A widely-used group of pesticides has been ruled unsafe for bees, in a report that has raised concerns over the EU’s safety assessment process.

This week, the European Food Safety Authority (EFSA) found that three kinds of “neonicotonoid” pesticides ‒ clothianidin, imidacloprid and thiamethoxam ‒ could be damaging to honey bees, even when applied at “sub-lethal” levels, which could damage the bee colonies without killing them outright.

A lack of bees leads to a lack of pollination, which can decrease the quality and quantity of fruit and vegetable produce.

EFSA recommended that the harmful pesticides should only be used on crops that do not attract bees, but conceded that the findings needed more work to be entirely conclusive, and that the report had largely drawn its conclusions from existing research rather than a new study.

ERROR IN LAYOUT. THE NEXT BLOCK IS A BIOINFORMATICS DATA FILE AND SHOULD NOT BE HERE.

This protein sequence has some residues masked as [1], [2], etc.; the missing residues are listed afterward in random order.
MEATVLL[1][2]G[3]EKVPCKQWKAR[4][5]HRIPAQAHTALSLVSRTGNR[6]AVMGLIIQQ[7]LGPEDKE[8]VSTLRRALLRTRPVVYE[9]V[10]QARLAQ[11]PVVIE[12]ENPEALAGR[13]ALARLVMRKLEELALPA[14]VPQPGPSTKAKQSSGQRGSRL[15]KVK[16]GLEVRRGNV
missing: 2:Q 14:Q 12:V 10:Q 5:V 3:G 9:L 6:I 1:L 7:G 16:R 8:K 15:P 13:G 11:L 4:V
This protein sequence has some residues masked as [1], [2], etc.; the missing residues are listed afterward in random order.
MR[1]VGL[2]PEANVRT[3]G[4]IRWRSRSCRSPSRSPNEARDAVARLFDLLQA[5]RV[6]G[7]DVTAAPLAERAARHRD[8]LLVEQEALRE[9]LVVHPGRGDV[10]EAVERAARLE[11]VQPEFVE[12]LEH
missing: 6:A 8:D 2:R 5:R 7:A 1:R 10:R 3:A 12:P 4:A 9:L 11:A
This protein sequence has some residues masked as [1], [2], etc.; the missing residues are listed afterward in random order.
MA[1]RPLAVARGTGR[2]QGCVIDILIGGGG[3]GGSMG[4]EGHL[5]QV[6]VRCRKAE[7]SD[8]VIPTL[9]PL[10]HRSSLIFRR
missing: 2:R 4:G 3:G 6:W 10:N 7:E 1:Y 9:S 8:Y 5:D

This has worried environmental campaigners, who say that it proves neonicotinoids shouldn’t have been authorised for use in the first place.

“Given that there is no new data here, it is extremely worrying that these pesticides were authorised for use in the European Union in the first place,” said Joan Whalley MP, chair of the environmental audit committee.

“This raises important questions about the whole European pesticides assessment regime, which the Environmental Audit Committee will now be looking into.Defra and the UK Advisory Committee on Pesticides have previously stressed their confidence in the safety of these products so they must now examine EFSA’s risk assessment carefully before deciding whether UK farmers can continue to use these chemicals on crops.”

Bee numbers in Western Europe and the United States have been falling for over a decade, with suggested factors ranging from the impact of GM crops to mobile phone signals.